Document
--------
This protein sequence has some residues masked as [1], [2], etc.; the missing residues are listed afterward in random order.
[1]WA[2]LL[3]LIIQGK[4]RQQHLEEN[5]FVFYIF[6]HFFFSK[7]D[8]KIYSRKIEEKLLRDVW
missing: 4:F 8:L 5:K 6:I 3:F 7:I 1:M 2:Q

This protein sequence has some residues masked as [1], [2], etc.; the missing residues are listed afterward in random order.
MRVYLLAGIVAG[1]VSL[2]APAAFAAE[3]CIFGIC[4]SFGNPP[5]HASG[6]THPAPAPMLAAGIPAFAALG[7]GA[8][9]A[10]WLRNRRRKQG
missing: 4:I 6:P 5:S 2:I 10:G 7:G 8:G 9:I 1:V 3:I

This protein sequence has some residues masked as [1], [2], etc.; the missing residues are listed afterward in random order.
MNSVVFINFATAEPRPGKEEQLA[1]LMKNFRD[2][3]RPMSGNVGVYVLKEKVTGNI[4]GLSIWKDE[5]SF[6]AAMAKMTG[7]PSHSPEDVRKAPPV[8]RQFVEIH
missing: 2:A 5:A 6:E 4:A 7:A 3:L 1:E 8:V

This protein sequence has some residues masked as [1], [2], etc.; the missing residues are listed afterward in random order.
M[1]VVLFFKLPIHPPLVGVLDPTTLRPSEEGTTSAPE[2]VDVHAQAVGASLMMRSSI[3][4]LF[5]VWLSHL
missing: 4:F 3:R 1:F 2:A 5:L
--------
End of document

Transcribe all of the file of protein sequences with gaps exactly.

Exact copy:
This protein sequence has some residues masked as [1], [2], etc.; the missing residues are listed afterward in random order.
[1]WA[2]LL[3]LIIQGK[4]RQQHLEEN[5]FVFYIF[6]HFFFSK[7]D[8]KIYSRKIEEKLLRDVW
missing: 4:F 8:L 5:K 6:I 3:F 7:I 1:M 2:Q

This protein sequence has some residues masked as [1], [2], etc.; the missing residues are listed afterward in random order.
MRVYLLAGIVAG[1]VSL[2]APAAFAAE[3]CIFGIC[4]SFGNPP[5]HASG[6]THPAPAPMLAAGIPAFAALG[7]GA[8][9]A[10]WLRNRRRKQG
missing: 4:I 6:P 5:S 2:I 10:G 7:G 8:G 9:I 1:V 3:I

This protein sequence has some residues masked as [1], [2], etc.; the missing residues are listed afterward in random order.
MNSVVFINFATAEPRPGKEEQLA[1]LMKNFRD[2][3]RPMSGNVGVYVLKEKVTGNI[4]GLSIWKDE[5]SF[6]AAMAKMTG[7]PSHSPEDVRKAPPV[8]RQFVEIH
missing: 2:A 5:A 6:E 4:A 7:A 3:L 1:E 8:V

This protein sequence has some residues masked as [1], [2], etc.; the missing residues are listed afterward in random order.
M[1]VVLFFKLPIHPPLVGVLDPTTLRPSEEGTTSAPE[2]VDVHAQAVGASLMMRSSI[3][4]LF[5]VWLSHL
missing: 4:F 3:R 1:F 2:A 5:L